Winter is coming, and that's not a cheap Game of Thrones reference. It will snow. Cold fronts will push and shove their way into the Northland. Most of us will dress in layers and carry on, like we have every winter. Take it to the bank.

But based on a myriad of factors, including a warming planet and a potential Super El Nino, there is a high probability that the upcoming winter will be milder than average, with considerably less snow than we had last winter (140"). Looking at the data and especially longer-range climate models, I continue to believe that the upcoming winter won't be anything like what we experienced last winter.

The forecast above is for December through February, courtesy of the ECMWF (European) model ensembles, hinting at a warmer winter for Canada and the northern tier of the US, based largely on a powerful El Nino signal in the Pacific Ocean.

+5F warmer than average? Credit: Australian Bureau of Meteorology
+5F warmer than average? Credit: Australian Bureau of Meteorology
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The normally-reliable Australian Bureau of Meteorology forecast calls for +3C of Pacific warming, or 5F+ which is a pretty big deal. So what? Strong El Nino's correlate with milder (drier) winters for Minnesota, Wisconsin and much of the northern half of the US. Not every winter, but most winters.

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Winter precipitation anomalies. Credit: WeatherBell.com
Winter precipitation anomalies. Credit: WeatherBell.com
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ECMWF is predicting a wet bias for the southern US between December and February, which is typical for an El Nino pattern, with drier weather for central and northern states. We shall see, but I would still bet a half-eaten Minnesota State Fair corn dog that the winter to come will be milder and drier; probably less than 80-90" of snow, if that.

El Nino is a natural variation in water temperature, but it's adding warmth to an already simmering atmosphere after the warmest summer on record for the northern hemisphere. It comes on top of other trends, including a steady warming trend resulting from greenhouse gas emissions.

Climate models are blinking red. Credit: NOAA
Climate models are blinking red. Credit: NOAA
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The maps above are various models looking out months vs. days. Everything in orange or red implies warmer than average temperatures from September through November. Plenty of extra heat in the atmosphere and oceans should keep Northland temperatures consistently above average. Not to say we won't have a few icy swipes. We will. But I see 70s deep into October, with ice forming later than average on area lakes. Again.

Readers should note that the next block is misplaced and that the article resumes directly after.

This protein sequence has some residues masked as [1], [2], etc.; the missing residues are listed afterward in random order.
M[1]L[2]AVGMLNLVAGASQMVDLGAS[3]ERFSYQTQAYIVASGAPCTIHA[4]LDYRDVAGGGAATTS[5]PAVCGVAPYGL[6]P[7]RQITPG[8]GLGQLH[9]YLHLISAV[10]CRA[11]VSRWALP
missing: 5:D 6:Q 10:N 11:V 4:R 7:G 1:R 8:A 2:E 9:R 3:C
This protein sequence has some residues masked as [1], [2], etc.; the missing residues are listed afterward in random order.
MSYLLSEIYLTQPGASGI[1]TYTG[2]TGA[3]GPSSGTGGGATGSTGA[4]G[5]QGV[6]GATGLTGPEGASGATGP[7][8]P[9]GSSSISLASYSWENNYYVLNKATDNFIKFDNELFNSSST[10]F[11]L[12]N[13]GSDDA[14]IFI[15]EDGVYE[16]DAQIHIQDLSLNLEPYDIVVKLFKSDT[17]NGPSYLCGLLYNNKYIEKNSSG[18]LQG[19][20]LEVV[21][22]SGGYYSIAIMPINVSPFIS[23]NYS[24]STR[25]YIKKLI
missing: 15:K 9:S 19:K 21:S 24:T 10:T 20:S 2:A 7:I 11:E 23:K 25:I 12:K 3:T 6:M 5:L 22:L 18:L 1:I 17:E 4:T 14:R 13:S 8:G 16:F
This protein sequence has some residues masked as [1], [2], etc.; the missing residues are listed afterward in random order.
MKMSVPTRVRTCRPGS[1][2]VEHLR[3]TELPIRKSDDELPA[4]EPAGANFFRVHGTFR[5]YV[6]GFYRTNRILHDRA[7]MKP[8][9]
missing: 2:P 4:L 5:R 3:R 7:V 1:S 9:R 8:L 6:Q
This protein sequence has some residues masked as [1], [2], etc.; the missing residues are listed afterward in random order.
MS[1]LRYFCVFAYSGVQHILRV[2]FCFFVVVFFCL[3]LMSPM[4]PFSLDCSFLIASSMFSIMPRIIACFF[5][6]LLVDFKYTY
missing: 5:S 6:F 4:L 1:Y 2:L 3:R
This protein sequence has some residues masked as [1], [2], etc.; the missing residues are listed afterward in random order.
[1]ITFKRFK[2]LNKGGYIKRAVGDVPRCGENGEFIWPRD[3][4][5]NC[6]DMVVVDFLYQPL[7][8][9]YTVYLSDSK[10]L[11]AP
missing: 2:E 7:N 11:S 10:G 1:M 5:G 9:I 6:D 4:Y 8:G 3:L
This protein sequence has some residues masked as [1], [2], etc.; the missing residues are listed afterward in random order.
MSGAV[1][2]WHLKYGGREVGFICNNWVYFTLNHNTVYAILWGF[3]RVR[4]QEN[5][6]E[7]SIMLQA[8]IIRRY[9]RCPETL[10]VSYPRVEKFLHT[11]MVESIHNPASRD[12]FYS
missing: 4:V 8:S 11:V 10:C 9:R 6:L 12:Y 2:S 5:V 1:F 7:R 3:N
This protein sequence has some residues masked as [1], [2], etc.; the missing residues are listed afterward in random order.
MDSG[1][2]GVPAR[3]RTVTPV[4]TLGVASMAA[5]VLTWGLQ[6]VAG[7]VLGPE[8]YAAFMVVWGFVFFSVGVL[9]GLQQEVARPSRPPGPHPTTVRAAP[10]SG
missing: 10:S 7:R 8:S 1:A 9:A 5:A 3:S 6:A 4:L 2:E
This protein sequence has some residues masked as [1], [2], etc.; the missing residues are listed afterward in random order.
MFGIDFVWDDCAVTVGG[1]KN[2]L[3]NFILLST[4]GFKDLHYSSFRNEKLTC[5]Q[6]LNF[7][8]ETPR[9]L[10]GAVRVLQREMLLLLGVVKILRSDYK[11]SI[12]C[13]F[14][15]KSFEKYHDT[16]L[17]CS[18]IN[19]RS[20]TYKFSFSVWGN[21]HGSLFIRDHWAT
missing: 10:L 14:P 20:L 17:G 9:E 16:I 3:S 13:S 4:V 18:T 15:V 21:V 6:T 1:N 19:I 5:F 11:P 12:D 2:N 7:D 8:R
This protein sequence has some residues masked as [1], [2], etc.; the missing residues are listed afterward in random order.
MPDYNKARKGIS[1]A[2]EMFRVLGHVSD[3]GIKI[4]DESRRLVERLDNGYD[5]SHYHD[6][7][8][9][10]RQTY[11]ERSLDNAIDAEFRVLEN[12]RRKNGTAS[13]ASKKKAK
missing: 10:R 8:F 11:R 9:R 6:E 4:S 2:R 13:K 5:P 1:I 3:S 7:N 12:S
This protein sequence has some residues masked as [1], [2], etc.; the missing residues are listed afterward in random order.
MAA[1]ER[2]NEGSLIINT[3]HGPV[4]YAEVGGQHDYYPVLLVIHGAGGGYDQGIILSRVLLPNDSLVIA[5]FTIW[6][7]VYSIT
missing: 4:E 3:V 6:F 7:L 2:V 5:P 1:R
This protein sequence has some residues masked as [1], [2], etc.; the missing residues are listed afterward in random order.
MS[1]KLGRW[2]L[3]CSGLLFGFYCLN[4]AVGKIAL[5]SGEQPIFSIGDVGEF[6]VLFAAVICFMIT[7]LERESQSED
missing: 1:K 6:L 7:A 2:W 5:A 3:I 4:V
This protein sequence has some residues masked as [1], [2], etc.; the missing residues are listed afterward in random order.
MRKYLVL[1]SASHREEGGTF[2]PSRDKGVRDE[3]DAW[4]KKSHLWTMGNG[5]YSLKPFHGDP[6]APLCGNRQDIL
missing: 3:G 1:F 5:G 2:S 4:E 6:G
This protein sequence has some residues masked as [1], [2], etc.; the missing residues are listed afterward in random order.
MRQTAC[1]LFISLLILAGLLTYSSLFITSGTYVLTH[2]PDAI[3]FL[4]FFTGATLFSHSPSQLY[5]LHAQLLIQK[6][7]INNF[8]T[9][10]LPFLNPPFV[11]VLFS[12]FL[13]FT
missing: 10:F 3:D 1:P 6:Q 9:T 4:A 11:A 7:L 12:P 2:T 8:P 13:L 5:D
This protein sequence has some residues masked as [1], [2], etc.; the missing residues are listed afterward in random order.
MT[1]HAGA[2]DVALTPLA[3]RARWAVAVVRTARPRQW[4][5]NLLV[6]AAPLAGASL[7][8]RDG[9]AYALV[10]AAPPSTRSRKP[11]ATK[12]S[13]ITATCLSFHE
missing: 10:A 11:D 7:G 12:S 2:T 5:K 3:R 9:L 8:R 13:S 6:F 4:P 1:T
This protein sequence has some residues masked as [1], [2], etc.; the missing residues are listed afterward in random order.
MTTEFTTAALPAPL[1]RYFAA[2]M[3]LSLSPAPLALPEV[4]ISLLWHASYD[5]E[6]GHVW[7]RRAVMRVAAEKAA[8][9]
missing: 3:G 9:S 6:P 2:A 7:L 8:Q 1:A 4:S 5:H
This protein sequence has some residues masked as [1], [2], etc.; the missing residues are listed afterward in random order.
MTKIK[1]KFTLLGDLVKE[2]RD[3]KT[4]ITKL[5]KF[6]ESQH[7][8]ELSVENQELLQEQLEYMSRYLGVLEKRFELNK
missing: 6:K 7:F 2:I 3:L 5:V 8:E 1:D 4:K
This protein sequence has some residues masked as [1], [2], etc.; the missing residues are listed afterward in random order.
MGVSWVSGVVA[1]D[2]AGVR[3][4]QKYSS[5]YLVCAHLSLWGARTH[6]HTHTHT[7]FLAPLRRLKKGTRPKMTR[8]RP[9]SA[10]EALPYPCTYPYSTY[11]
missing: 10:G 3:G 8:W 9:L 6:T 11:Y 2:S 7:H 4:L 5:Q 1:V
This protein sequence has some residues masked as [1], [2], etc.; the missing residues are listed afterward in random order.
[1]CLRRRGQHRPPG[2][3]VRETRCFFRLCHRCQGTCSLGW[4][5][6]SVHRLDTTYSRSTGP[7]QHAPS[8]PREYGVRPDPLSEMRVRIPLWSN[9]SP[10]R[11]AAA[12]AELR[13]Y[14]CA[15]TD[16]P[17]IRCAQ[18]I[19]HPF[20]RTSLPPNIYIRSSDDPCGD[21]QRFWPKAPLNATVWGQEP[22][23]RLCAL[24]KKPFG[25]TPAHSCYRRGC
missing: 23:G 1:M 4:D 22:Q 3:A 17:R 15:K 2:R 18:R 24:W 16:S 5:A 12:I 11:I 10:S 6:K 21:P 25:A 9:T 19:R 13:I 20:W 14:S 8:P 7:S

Meteorologists have trouble with a 7-Day Outlook, sometimes even a 24-hour forecast. How can you be so sure, Paul? My confidence level is moderate to high that we will be warmer than average, based on what's happening now, and recent trends.

It's awfully warm out there, worldwide, and that simmering bias won't magically disappear overnight. Like a hot water bottle, a warmer than average Pacific should translate into a warmer autumn and winter for the Northland. Wait for it.

Place your bets. I mean, what can possibly go wrong?

The 15 Least Snowy Winters On Record In Duluth History

Since the National Weather Service began keeping weather records in Duluth in the late 1800s, here are the 15 winters with the lowest snowfall totals on historical record.

It is worth noting that the official records from 1941-today have been recorded at the area now known as the Duluth International Airport (away from the lake, on top of the hill). Before then, various locations closer to Lake Superior had been used for official weather recording data. For anyone that knows anything about how Lake Superior and the hill play a role in temperature and snow, you can see how this makes older records inherently different.

While these records note the "least snowy winters", they actually include all seasonal snowfall from July 1 through June 30 of the following year.

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